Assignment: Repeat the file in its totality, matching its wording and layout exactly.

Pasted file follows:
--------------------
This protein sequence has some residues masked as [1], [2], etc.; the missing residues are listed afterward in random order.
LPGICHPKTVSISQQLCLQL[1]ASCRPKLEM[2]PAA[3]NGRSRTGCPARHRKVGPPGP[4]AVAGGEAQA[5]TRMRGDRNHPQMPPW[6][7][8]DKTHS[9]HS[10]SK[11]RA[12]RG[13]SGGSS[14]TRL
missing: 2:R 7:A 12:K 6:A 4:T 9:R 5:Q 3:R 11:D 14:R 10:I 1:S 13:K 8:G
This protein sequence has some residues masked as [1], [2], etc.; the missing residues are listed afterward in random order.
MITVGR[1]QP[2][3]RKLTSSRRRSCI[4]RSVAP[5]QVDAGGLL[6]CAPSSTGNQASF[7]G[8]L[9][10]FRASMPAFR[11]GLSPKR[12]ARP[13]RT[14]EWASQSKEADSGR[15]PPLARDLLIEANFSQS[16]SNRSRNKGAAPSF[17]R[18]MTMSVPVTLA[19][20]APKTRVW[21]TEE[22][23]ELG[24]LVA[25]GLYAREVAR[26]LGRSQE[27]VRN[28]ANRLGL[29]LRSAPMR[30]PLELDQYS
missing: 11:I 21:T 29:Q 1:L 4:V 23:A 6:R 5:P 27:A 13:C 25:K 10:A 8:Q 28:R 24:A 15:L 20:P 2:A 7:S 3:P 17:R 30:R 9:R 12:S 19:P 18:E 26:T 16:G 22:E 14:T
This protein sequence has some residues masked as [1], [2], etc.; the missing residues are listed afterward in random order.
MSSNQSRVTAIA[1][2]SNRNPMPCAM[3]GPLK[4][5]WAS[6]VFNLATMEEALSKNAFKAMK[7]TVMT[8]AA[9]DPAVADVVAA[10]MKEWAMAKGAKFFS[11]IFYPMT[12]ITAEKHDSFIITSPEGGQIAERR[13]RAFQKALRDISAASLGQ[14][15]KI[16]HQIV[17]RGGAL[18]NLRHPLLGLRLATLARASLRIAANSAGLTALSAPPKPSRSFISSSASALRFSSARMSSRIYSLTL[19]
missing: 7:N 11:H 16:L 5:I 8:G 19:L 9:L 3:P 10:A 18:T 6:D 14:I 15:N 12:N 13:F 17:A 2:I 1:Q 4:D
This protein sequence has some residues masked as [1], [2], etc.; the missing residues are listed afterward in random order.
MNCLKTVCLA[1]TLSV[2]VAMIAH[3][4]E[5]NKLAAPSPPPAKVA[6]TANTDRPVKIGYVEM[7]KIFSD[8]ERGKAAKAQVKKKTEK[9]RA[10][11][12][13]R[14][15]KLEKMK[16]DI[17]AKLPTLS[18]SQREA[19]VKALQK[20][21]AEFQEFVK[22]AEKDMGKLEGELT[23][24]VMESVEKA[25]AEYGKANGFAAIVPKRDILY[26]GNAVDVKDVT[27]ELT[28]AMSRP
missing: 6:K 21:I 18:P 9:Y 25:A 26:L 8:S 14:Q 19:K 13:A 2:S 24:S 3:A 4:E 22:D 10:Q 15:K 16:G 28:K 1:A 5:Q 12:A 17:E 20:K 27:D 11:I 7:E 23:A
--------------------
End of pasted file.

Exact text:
This protein sequence has some residues masked as [1], [2], etc.; the missing residues are listed afterward in random order.
LPGICHPKTVSISQQLCLQL[1]ASCRPKLEM[2]PAA[3]NGRSRTGCPARHRKVGPPGP[4]AVAGGEAQA[5]TRMRGDRNHPQMPPW[6][7][8]DKTHS[9]HS[10]SK[11]RA[12]RG[13]SGGSS[14]TRL
missing: 2:R 7:A 12:K 6:A 4:T 9:R 5:Q 3:R 11:D 14:R 10:I 1:S 13:K 8:G
This protein sequence has some residues masked as [1], [2], etc.; the missing residues are listed afterward in random order.
MITVGR[1]QP[2][3]RKLTSSRRRSCI[4]RSVAP[5]QVDAGGLL[6]CAPSSTGNQASF[7]G[8]L[9][10]FRASMPAFR[11]GLSPKR[12]ARP[13]RT[14]EWASQSKEADSGR[15]PPLARDLLIEANFSQS[16]SNRSRNKGAAPSF[17]R[18]MTMSVPVTLA[19][20]APKTRVW[21]TEE[22][23]ELG[24]LVA[25]GLYAREVAR[26]LGRSQE[27]VRN[28]ANRLGL[29]LRSAPMR[30]PLELDQYS
missing: 11:I 21:T 29:Q 1:L 4:V 23:A 6:R 5:P 27:A 13:C 25:K 10:A 8:Q 28:R 24:A 15:L 20:P 2:A 7:S 3:P 17:R 30:R 9:R 12:S 19:P 18:E 26:T 16:G 22:E 14:T
This protein sequence has some residues masked as [1], [2], etc.; the missing residues are listed afterward in random order.
MSSNQSRVTAIA[1][2]SNRNPMPCAM[3]GPLK[4][5]WAS[6]VFNLATMEEALSKNAFKAMK[7]TVMT[8]AA[9]DPAVADVVAA[10]MKEWAMAKGAKFFS[11]IFYPMT[12]ITAEKHDSFIITSPEGGQIAERR[13]RAFQKALRDISAASLGQ[14][15]KI[16]HQIV[17]RGGAL[18]NLRHPLLGLRLATLARASLRIAANSAGLTALSAPPKPSRSFISSSASALRFSSARMSSRIYSLTL[19]
missing: 7:N 11:H 16:L 5:I 8:G 19:L 9:L 3:P 10:A 18:T 6:D 14:I 15:N 12:N 13:F 17:A 2:I 1:Q 4:D
This protein sequence has some residues masked as [1], [2], etc.; the missing residues are listed afterward in random order.
MNCLKTVCLA[1]TLSV[2]VAMIAH[3][4]E[5]NKLAAPSPPPAKVA[6]TANTDRPVKIGYVEM[7]KIFSD[8]ERGKAAKAQVKKKTEK[9]RA[10][11][12][13]R[14][15]KLEKMK[16]DI[17]AKLPTLS[18]SQREA[19]VKALQK[20][21]AEFQEFVK[22]AEKDMGKLEGELT[23][24]VMESVEKA[25]AEYGKANGFAAIVPKRDILY[26]GNAVDVKDVT[27]ELT[28]AMSRP
missing: 6:K 21:I 18:P 9:Y 25:A 26:L 8:S 14:Q 19:K 13:A 2:S 24:S 3:A 4:E 22:D 10:Q 15:K 16:G 28:K 1:A 5:Q 12:A 17:E 20:K 27:D 11:I 7:E 23:A